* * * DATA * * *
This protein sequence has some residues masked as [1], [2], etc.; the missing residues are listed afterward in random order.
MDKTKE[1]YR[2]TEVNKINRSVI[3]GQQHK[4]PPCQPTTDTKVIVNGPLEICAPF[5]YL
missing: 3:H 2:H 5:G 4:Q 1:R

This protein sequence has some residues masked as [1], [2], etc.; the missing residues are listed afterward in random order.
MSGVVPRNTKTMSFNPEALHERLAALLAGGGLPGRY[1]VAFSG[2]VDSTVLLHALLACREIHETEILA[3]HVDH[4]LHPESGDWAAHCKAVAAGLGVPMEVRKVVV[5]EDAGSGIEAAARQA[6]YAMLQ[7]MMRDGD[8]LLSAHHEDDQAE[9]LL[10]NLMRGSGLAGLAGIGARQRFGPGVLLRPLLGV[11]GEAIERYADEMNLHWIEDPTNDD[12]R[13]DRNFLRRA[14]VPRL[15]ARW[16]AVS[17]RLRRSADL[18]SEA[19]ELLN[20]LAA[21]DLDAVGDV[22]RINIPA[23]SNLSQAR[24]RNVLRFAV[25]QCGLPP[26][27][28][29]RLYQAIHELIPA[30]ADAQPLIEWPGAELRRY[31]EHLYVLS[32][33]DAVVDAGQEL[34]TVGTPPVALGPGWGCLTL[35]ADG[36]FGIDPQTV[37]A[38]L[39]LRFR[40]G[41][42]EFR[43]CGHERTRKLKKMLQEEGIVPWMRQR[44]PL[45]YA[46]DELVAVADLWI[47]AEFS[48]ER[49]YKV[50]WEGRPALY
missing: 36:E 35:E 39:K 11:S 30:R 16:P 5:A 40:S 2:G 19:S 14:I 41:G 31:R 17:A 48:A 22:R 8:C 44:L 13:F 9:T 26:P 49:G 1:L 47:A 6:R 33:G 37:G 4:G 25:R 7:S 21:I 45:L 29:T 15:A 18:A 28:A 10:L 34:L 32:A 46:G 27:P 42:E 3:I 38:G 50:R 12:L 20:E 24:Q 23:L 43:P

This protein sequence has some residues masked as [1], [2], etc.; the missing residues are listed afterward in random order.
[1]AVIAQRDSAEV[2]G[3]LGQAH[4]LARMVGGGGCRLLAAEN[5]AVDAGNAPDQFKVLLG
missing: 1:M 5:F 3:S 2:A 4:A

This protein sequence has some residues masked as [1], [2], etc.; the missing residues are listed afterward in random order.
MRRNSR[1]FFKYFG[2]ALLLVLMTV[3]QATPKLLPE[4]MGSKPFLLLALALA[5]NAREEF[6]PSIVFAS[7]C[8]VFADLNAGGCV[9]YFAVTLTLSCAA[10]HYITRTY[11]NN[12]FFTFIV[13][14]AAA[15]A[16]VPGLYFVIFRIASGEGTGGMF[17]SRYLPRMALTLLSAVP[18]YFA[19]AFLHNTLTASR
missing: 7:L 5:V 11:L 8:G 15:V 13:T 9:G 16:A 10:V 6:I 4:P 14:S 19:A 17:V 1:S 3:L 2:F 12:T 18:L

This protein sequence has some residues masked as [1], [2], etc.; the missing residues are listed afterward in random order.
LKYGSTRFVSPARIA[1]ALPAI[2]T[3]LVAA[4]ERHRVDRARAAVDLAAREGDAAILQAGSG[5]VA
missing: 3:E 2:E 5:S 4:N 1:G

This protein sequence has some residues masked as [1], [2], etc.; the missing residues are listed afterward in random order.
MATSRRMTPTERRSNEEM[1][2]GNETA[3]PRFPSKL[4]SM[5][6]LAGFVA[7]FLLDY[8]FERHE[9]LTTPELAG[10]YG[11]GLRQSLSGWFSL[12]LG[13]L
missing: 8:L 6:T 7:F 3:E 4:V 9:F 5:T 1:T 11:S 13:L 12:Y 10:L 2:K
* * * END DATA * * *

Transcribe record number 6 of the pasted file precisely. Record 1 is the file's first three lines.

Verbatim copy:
This protein sequence has some residues masked as [1], [2], etc.; the missing residues are listed afterward in random order.
MATSRRMTPTERRSNEEM[1][2]GNETA[3]PRFPSKL[4]SM[5][6]LAGFVA[7]FLLDY[8]FERHE[9]LTTPELAG[10]YG[11]GLRQSLSGWFSL[12]LG[13]L
missing: 8:L 6:T 7:F 3:E 4:V 9:F 5:T 1:T 11:S 13:L 12:Y 10:L 2:K